That hasn't stopped some people from snapping up supplies of potassium iodide tablets, which can be used to neutralize the harmful effects of radioactive iodine, including thyroid cancer.

BCCDC officials said the potassium iodide tablets would only help people exposed to higher levels of radiation within 30 kilometres of the stricken Fukushima Daiichi nuclear plant, where explosions or coolant failures at multiple reactors threaten to cause a meltdown.

Kendall urged pharmacies not to dispense or stockpile the pills after an apparent run on them by spooked shoppers.

Even if there is a major release of radiation into the atmosphere from northeast Japan, Kendall said the particles would be so widely dispersed on their five- to six-day jet stream trip to North America that it's unlikely they could pose a health risk.

"All the scenarios say that for us, because of the distance we are away, no they would not be posing a significant health risk to British Columbians."

He cautioned against comparing Chernobyl, where the reactor fuel burned and sent large amounts of long-lasting radiation across Europe, to the Japanese reactors, which have containment facilities and are less likely to release large amounts of long-lasting radioactive isotopes.

Metro Vancouver Board Chair Lois Jackson said she wants a better picture of the potential threat in a worst-case scenario after the issue was raised at a meeting of the region's mayors Wednesday morning.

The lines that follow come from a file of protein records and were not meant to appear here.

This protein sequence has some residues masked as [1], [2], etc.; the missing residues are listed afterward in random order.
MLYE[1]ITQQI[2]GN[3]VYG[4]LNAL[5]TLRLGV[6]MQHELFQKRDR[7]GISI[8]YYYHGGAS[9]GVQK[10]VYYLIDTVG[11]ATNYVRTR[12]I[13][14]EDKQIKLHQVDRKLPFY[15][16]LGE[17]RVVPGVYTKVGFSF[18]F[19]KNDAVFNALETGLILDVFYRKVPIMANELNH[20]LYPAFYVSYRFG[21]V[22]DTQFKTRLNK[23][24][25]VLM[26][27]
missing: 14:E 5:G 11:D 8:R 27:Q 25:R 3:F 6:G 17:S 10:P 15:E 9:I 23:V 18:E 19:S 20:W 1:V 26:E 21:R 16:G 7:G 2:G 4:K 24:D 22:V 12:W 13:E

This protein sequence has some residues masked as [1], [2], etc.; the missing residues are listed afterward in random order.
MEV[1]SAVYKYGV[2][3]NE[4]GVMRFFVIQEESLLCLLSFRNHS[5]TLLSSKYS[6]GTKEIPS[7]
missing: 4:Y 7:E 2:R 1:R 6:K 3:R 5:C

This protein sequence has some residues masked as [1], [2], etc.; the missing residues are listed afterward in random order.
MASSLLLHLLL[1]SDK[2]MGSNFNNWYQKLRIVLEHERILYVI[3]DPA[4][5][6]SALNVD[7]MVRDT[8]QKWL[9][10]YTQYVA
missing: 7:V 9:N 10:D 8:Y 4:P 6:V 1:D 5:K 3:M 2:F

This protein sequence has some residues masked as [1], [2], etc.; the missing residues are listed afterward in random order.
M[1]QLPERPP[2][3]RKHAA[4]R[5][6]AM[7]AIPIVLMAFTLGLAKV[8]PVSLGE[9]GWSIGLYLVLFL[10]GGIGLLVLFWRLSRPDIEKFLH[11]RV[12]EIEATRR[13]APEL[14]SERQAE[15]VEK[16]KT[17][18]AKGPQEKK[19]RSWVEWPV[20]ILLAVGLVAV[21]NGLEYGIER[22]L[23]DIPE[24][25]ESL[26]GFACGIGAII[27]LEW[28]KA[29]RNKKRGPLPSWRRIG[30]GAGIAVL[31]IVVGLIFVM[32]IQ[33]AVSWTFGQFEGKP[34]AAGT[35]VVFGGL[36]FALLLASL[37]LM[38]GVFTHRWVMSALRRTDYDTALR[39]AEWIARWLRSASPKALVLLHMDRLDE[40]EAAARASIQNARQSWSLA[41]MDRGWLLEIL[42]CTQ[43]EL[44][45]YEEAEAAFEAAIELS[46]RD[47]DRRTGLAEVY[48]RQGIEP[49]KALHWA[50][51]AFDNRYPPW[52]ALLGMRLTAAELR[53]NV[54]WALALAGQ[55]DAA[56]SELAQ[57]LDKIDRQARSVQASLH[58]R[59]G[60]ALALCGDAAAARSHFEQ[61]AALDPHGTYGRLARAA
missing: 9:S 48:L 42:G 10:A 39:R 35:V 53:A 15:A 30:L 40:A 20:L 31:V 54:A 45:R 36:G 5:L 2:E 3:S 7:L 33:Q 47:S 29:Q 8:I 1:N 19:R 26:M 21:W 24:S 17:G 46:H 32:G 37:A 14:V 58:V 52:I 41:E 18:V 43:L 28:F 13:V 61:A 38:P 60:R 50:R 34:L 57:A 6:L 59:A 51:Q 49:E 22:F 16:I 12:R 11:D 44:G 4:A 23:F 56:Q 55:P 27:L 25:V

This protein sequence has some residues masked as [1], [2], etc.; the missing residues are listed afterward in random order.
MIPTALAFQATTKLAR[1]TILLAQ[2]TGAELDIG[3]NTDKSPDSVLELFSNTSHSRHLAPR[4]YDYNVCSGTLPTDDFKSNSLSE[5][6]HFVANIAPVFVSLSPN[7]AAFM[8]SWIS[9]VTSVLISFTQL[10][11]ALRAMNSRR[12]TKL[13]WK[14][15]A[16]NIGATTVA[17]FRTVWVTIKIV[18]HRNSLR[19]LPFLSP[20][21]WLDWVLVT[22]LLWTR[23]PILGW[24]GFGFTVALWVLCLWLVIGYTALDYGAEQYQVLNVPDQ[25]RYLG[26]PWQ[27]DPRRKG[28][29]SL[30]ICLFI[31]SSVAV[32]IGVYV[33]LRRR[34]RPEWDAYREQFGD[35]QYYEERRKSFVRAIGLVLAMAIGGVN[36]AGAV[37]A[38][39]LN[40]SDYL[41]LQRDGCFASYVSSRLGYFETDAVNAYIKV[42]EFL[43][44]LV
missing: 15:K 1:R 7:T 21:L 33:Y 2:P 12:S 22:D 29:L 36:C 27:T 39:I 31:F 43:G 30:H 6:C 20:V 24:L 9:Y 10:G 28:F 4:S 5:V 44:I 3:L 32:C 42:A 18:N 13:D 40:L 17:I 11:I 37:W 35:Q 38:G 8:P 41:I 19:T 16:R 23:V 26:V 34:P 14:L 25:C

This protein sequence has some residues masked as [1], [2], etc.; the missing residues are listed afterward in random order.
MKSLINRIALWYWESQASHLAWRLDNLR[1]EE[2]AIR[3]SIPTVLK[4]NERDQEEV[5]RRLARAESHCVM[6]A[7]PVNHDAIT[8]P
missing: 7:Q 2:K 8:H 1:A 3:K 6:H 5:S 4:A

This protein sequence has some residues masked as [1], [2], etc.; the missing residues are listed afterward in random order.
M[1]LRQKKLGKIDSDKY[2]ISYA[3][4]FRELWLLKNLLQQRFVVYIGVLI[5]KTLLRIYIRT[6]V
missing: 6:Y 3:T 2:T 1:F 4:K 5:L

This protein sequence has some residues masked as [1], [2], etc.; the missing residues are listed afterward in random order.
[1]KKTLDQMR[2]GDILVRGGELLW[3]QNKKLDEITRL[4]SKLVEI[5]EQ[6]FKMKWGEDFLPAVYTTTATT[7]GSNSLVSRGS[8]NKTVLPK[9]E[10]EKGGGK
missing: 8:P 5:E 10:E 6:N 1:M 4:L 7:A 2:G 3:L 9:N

"The outcome of a disaster of this sort could be very widespread," she said. "The cloud rises up into the jet stream and what goes up must come down.

"My concern is that we are kept up to date honestly so we're not as a nation scrambling if the worst was to happen."

Jackson wants to find out from the federal government precisely where and how many radiation monitoring stations are located in B.C.

"It's concerning to me that we don't have that information."

Neither Metro Vancouver's air quality monitoring network nor the provincial government have any capability to measure wind-borne radiation that could come across the Pacific if nuclear reactors in Japan melt down.

Air quality planning manager Roger Quan said Metro monitors various types of pollutants at stations across the Lower Mainland, but they aren't equipped to detect radiation.

Kendall said there are four federally run sites on Vancouver Island and one in the Lower Mainland that continuously sample for radiation and data can also be drawn from other international stations in the Pacific at islands like Guam.

SFU nuclear chemist Jean-Claude Brodovitch said he agrees with Kendall's assessment of the risks, adding there is no sign of radiation reaching B.C.

"We have our own equipment we monitor with and we haven't seen anything," he said.

Although small amounts of radioactive iodine were detected in plants such as seaweed off the North American coast after Chernobyl, Brodovitch said that doesn't equate to any significant human risk.

"There could be transportation of some dust in the atmosphere," he said. "But when it gets around the globe it's extremely diluted. After 7,000 kilometres, it would not be a real concern."

Asked about the potential that radiation could enter the food chain, potentially via contaminated crops, Brodovitch said that was a possibility, but only in Japan and the local area around it.

"If there's deposition in the ocean, there would be some impact on seafood," added Kendall, who predicted authorities will be vigilant about protecting Canadian consumers.